Reinventing the McMansion

Now that smaller houses are back in style, people are finding new uses for the oversize ones

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Andy Kropa / Redux

Ideas are flying about what to do with unwanted large houses.

What do we do with our McMansions now?

The housing market may be showing signs of life, but it's mostly limited to modest homes. The 4,000-, 5,000- and 6,000-square-footers — the ones that dot the landscape of countless American suburbs, replete with vaulted foyers and Palladian windows — are still finding precious few takers.

But maybe that's O.K., because the Great McMansion Repurposing has begun. People are finding new uses for huge houses that were once inhabited only by nuclear families. A film collective in Seattle has taken over one behemoth, turning the wine closet into an editing room. Outside San Diego, the former residence of a husband and wife and two kids is being converted into a home for autistic adults. Architects around the world are dreaming about what they might do if they could get their hands on such massive spaces. A group in Ohio wants to create suburban greenhouses. Another, in Australia, has a plan to take a large dwelling apart at the seams and build two new houses with the materials.

The McMansion, perhaps the most garish symbol of the age of real estate excess, is fast becoming a relic. For the first time in 15 years, the average size of a new house is falling, according to data from the National Association of Home Builders. That fits shifting demographics. As baby boomers gray, fewer people have kids at home. In 2000, 33% of households included children; by 2030, only 27% will. "Single people and households without children don't want big houses on big lots," says Arthur Nelson, director of metropolitan research at the University of Utah's College of Architecture and Planning. To visualize the coming change, imagine a turreted Victorian mansion, the sort that was popular at the turn of the 1900s. Now picture an Arts & Crafts bungalow, the small-footprint style that followed in reaction.

The good news — at least from a city-planning point of view — is that McMansions are ready-made to be broken into tinier living spaces. Each bedroom typically has its own bathroom, voluminous basements often offer a second kitchen, and garages comfortably fit three or four cars.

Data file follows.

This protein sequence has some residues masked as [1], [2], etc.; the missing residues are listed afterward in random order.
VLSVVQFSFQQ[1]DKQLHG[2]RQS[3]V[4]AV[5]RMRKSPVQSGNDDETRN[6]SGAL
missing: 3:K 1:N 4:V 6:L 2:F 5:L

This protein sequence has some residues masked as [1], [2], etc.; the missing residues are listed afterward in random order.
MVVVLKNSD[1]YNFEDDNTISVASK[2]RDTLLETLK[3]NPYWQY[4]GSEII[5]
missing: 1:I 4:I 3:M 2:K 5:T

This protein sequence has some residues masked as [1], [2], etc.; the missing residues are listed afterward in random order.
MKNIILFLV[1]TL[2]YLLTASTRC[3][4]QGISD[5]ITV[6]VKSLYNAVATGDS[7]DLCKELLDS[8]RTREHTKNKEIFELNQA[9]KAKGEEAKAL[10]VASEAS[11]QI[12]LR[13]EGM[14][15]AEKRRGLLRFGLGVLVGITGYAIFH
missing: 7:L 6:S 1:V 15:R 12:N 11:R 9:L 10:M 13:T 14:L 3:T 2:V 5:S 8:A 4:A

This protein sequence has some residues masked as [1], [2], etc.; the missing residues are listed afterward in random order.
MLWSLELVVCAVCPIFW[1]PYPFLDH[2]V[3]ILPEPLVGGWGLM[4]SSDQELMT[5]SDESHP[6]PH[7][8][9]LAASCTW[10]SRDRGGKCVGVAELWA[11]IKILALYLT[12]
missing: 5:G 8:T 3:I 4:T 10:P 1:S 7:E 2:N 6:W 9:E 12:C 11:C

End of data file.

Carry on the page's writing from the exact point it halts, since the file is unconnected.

Around the country, people are getting creative with that sort of space. Members of Seattle's Beta Society not only sleep in their 10,000-sq.-ft. find but also shoot movies there. (They keep a green screen in the garage.) Near San Diego, the nonprofit TERI Inc. has bought a 3,600-square-footer on half an acre to house four autistic young adults. The secluded master suite that used to give parents some privacy now offers the same benefit to a live-in attendant, while the pool makes for great therapy. In Idaho, the nonprofit Housing Company is looking for a 4,000- or 5,000-sq.-ft. house to turn into a home for kids aging out of foster care. "You have all these spaces for teaching life skills before they try to make it on their own," says director Douglas Peterson. A restaurant-league kitchen, for example, can be used as a place to give cooking lessons. An industrial-size laundry room is large enough to handle a group lesson on separating whites.

Longtime McMansion residents too are looking for more economical ways to use their space. In the lush suburbs of Connecticut, some homeowners have started to rent out rooms. And even among those not looking for help with the mortgage, a movement to make supersize homes cozier is bubbling up. Architect Sarah Susanka, a small-house advocate, is finding that people are interested in making modifications, like lowering ceilings, to create more intimacy. Mathieu Gallois, who came up with the McMansion-splitting project in Australia, hit on the idea while visiting a 4,000-sq.-ft. home and feeling that with everyone in his or her own room, the family had been "atomized" — and that someone should do something about it.

All this repurposing is easier said than done. Statistically speaking, we may have too many too large houses, but try to split them up — as people did a century ago with those Victorian mansions — and you're sure to hear from the neighbors. In order to keep houses as single-family homes and ostensibly protect property values, zoning ordinances and neighborhood bylaws often limit the number of unrelated people allowed to live in one dwelling.

But an even larger problem is brewing, according to Christopher Leinberger, a real estate professor at the University of Michigan and visiting fellow at the Brookings Institution. If there are no longer enough people who want to own overgrown houses in far-flung suburbs, we could see a repeat of what happened in center cities in the 1950s and '60s, when abandoned homes helped set off blight. What we really need to do, Leinberger says, is reinvent entire communities as the sorts of places where people want to live. That means building mass transit and urban-style city centers away from the metropolitan core. Finding new, creative uses for McMansions is a start, but the ultimate goal may be to design neighborhoods in which such large houses wouldn't make sense in the first place.